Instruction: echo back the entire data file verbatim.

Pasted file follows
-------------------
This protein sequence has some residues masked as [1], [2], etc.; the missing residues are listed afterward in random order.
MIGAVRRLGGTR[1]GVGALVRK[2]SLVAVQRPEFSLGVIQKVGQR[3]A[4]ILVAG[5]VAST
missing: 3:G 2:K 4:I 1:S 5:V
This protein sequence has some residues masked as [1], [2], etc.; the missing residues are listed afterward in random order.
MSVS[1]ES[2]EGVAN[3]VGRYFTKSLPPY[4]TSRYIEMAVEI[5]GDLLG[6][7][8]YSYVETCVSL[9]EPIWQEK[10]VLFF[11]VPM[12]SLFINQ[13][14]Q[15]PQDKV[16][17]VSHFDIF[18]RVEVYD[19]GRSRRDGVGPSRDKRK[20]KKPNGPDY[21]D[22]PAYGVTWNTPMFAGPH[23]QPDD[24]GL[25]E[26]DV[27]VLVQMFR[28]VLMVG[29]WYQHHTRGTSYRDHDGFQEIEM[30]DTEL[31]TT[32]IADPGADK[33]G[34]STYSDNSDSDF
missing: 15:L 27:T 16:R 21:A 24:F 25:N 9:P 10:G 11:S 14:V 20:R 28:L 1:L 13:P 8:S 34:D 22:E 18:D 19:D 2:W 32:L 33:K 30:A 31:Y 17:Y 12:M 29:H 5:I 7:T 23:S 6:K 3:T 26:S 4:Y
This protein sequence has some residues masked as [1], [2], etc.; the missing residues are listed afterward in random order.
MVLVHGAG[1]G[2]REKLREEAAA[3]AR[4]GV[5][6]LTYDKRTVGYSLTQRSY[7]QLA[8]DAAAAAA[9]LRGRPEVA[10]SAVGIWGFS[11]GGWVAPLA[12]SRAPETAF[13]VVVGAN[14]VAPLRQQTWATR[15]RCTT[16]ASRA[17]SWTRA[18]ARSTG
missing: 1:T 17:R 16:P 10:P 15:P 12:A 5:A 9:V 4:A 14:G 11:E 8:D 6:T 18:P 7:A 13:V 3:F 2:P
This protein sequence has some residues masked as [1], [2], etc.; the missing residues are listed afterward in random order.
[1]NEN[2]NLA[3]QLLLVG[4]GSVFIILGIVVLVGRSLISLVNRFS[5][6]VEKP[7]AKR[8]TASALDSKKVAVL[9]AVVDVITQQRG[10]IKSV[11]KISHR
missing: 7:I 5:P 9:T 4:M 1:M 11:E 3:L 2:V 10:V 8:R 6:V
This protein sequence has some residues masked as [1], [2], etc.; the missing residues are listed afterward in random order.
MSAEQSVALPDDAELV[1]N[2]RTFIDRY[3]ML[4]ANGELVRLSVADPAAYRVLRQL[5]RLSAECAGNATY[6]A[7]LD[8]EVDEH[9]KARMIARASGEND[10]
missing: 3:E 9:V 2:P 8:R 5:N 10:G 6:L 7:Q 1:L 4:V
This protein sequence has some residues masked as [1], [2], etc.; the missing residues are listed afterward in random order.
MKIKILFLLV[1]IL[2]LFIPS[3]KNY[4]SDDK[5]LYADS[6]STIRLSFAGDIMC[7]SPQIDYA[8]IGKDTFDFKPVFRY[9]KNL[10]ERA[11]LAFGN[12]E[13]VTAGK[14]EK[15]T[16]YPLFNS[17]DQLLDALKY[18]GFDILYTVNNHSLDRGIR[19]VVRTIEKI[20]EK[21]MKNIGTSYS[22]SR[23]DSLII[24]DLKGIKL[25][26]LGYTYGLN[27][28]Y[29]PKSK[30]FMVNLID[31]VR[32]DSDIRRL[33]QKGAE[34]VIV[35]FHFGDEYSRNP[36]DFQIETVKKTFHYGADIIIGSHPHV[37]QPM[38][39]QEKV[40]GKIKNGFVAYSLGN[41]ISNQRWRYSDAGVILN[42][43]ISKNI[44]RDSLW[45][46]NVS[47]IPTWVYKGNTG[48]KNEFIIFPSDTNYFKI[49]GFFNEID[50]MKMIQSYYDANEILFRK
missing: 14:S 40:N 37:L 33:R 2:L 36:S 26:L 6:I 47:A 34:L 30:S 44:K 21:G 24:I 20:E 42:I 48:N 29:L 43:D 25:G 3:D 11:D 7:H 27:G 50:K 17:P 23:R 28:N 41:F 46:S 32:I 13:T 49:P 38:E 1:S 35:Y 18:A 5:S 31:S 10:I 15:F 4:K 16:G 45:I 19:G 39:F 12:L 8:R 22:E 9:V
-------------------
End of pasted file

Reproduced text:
This protein sequence has some residues masked as [1], [2], etc.; the missing residues are listed afterward in random order.
MIGAVRRLGGTR[1]GVGALVRK[2]SLVAVQRPEFSLGVIQKVGQR[3]A[4]ILVAG[5]VAST
missing: 3:G 2:K 4:I 1:S 5:V
This protein sequence has some residues masked as [1], [2], etc.; the missing residues are listed afterward in random order.
MSVS[1]ES[2]EGVAN[3]VGRYFTKSLPPY[4]TSRYIEMAVEI[5]GDLLG[6][7][8]YSYVETCVSL[9]EPIWQEK[10]VLFF[11]VPM[12]SLFINQ[13][14]Q[15]PQDKV[16][17]VSHFDIF[18]RVEVYD[19]GRSRRDGVGPSRDKRK[20]KKPNGPDY[21]D[22]PAYGVTWNTPMFAGPH[23]QPDD[24]GL[25]E[26]DV[27]VLVQMFR[28]VLMVG[29]WYQHHTRGTSYRDHDGFQEIEM[30]DTEL[31]TT[32]IADPGADK[33]G[34]STYSDNSDSDF
missing: 15:L 27:T 16:R 21:A 24:F 25:N 9:P 10:G 11:S 14:V 20:R 28:L 1:L 13:P 8:S 34:D 22:E 18:D 19:D 2:W 32:L 33:K 30:A 31:Y 17:Y 12:M 29:H 5:I 7:T 23:S 6:K 3:T 26:S 4:Y
This protein sequence has some residues masked as [1], [2], etc.; the missing residues are listed afterward in random order.
MVLVHGAG[1]G[2]REKLREEAAA[3]AR[4]GV[5][6]LTYDKRTVGYSLTQRSY[7]QLA[8]DAAAAAA[9]LRGRPEVA[10]SAVGIWGFS[11]GGWVAPLA[12]SRAPETAF[13]VVVGAN[14]VAPLRQQTWATR[15]RCTT[16]ASRA[17]SWTRA[18]ARSTG
missing: 1:T 17:R 16:P 10:P 15:P 12:A 5:A 9:V 4:A 14:G 11:E 8:D 6:T 18:P 7:A 13:V 3:F 2:P
This protein sequence has some residues masked as [1], [2], etc.; the missing residues are listed afterward in random order.
[1]NEN[2]NLA[3]QLLLVG[4]GSVFIILGIVVLVGRSLISLVNRFS[5][6]VEKP[7]AKR[8]TASALDSKKVAVL[9]AVVDVITQQRG[10]IKSV[11]KISHR
missing: 7:I 5:P 9:T 4:M 1:M 11:E 3:L 2:V 10:V 8:R 6:V
This protein sequence has some residues masked as [1], [2], etc.; the missing residues are listed afterward in random order.
MSAEQSVALPDDAELV[1]N[2]RTFIDRY[3]ML[4]ANGELVRLSVADPAAYRVLRQL[5]RLSAECAGNATY[6]A[7]LD[8]EVDEH[9]KARMIARASGEND[10]
missing: 3:E 9:V 2:P 8:R 5:N 10:G 6:L 7:Q 1:L 4:V
This protein sequence has some residues masked as [1], [2], etc.; the missing residues are listed afterward in random order.
MKIKILFLLV[1]IL[2]LFIPS[3]KNY[4]SDDK[5]LYADS[6]STIRLSFAGDIMC[7]SPQIDYA[8]IGKDTFDFKPVFRY[9]KNL[10]ERA[11]LAFGN[12]E[13]VTAGK[14]EK[15]T[16]YPLFNS[17]DQLLDALKY[18]GFDILYTVNNHSLDRGIR[19]VVRTIEKI[20]EK[21]MKNIGTSYS[22]SR[23]DSLII[24]DLKGIKL[25][26]LGYTYGLN[27][28]Y[29]PKSK[30]FMVNLID[31]VR[32]DSDIRRL[33]QKGAE[34]VIV[35]FHFGDEYSRNP[36]DFQIETVKKTFHYGADIIIGSHPHV[37]QPM[38][39]QEKV[40]GKIKNGFVAYSLGN[41]ISNQRWRYSDAGVILN[42][43]ISKNI[44]RDSLW[45][46]NVS[47]IPTWVYKGNTG[48]KNEFIIFPSDTNYFKI[49]GFFNEID[50]MKMIQSYYDANEILFRK
missing: 14:S 40:N 37:L 33:R 2:L 36:S 26:L 6:I 47:A 34:L 30:S 44:K 21:G 24:I 20:E 42:I 48:N 29:L 43:D 25:G 3:D 11:D 7:H 27:G 50:K 17:P 23:R 28:N 41:F 46:S 32:I 13:T 49:P 38:E 1:S 35:Y 18:A 5:S 31:S 10:I 15:F 4:K 16:G 45:I 19:G 39:F 12:L 8:R 22:E 9:V